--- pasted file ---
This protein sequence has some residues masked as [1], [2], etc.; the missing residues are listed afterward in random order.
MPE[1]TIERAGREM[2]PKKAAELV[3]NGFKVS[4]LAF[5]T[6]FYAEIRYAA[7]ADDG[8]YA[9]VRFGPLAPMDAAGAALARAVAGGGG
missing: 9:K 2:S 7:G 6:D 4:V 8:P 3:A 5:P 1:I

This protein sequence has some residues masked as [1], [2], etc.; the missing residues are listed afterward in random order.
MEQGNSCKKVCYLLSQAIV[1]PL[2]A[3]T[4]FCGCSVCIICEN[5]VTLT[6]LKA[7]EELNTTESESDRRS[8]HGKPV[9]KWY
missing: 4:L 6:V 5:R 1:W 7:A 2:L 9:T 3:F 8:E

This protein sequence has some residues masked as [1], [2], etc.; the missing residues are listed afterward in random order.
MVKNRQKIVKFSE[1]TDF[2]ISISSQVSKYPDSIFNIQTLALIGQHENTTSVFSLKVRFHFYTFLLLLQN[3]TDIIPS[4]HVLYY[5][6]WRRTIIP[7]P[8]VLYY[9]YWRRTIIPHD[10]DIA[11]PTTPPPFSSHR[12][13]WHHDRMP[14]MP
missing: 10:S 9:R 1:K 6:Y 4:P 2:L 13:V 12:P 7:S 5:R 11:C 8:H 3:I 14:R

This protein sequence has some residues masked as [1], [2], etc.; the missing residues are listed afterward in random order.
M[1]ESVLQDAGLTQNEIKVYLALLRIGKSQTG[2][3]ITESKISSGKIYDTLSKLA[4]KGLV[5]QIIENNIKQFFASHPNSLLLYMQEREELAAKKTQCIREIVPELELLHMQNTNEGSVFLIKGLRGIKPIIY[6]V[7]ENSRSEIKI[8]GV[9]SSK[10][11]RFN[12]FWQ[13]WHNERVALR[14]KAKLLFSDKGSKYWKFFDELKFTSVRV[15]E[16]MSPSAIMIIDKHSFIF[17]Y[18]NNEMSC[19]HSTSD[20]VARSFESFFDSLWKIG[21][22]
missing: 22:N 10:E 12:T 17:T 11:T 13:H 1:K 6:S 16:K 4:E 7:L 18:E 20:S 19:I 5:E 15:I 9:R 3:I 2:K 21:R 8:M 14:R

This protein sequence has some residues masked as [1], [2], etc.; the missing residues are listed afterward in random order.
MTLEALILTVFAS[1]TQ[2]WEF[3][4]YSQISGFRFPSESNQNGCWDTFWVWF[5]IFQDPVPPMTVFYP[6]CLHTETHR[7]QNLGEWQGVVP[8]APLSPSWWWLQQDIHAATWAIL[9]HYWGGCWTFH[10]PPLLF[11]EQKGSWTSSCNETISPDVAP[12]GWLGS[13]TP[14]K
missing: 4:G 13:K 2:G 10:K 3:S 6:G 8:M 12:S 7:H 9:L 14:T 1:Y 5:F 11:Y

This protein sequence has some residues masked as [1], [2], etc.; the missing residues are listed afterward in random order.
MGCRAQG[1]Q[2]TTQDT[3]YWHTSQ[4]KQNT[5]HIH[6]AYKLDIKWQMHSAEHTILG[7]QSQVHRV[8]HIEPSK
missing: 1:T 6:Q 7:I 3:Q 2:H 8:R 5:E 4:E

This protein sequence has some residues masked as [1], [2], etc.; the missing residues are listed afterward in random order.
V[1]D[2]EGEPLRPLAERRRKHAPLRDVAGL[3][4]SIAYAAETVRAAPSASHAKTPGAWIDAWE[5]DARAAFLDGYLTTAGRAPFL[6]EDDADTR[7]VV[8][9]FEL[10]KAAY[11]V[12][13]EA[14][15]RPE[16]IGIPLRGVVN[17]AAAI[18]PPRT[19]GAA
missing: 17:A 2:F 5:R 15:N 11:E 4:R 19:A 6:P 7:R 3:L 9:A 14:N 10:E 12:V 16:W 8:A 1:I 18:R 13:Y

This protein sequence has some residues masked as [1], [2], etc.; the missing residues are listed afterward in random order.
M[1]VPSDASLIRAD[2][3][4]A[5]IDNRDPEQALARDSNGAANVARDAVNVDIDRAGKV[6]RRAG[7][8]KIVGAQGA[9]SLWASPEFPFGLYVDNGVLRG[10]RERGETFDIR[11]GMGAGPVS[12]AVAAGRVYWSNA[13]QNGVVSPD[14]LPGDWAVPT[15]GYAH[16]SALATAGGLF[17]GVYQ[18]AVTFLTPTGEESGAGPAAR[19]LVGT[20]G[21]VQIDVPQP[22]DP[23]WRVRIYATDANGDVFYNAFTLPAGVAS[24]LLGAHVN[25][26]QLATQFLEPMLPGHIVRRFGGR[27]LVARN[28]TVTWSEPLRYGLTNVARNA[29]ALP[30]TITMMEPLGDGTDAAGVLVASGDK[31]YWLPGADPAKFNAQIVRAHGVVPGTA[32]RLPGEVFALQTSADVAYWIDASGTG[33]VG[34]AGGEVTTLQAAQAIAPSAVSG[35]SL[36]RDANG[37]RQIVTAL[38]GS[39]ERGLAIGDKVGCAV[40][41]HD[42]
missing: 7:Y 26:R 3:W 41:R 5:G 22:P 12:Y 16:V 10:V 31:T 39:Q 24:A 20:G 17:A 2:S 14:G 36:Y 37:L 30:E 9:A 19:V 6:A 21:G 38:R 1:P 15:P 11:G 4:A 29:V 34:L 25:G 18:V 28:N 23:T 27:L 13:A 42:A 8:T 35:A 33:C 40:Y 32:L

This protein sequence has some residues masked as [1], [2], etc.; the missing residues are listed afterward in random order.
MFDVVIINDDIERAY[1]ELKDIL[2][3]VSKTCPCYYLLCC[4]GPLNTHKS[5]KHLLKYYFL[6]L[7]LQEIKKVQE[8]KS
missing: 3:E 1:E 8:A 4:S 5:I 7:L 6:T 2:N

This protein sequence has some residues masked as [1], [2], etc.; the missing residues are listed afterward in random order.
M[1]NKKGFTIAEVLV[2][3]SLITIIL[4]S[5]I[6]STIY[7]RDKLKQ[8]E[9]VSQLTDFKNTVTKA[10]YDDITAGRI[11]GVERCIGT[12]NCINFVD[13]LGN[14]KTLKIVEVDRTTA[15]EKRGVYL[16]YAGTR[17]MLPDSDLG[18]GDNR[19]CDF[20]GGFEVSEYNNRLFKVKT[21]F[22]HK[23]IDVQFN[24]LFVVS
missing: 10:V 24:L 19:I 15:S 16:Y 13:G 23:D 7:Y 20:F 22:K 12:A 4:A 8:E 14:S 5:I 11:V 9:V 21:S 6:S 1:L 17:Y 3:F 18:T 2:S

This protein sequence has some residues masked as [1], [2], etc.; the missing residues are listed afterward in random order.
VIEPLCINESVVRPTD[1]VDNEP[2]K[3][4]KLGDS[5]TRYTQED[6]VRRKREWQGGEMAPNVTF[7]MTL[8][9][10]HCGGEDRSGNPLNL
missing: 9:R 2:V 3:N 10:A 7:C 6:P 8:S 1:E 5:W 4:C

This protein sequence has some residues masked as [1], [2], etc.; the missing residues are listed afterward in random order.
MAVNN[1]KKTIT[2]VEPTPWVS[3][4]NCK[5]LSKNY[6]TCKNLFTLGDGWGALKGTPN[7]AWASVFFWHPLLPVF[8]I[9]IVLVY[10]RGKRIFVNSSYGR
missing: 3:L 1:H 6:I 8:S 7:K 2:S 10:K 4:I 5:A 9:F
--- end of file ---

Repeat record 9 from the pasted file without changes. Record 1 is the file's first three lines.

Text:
This protein sequence has some residues masked as [1], [2], etc.; the missing residues are listed afterward in random order.
MFDVVIINDDIERAY[1]ELKDIL[2][3]VSKTCPCYYLLCC[4]GPLNTHKS[5]KHLLKYYFL[6]L[7]LQEIKKVQE[8]KS
missing: 3:E 1:E 8:A 4:S 5:I 7:L 6:T 2:N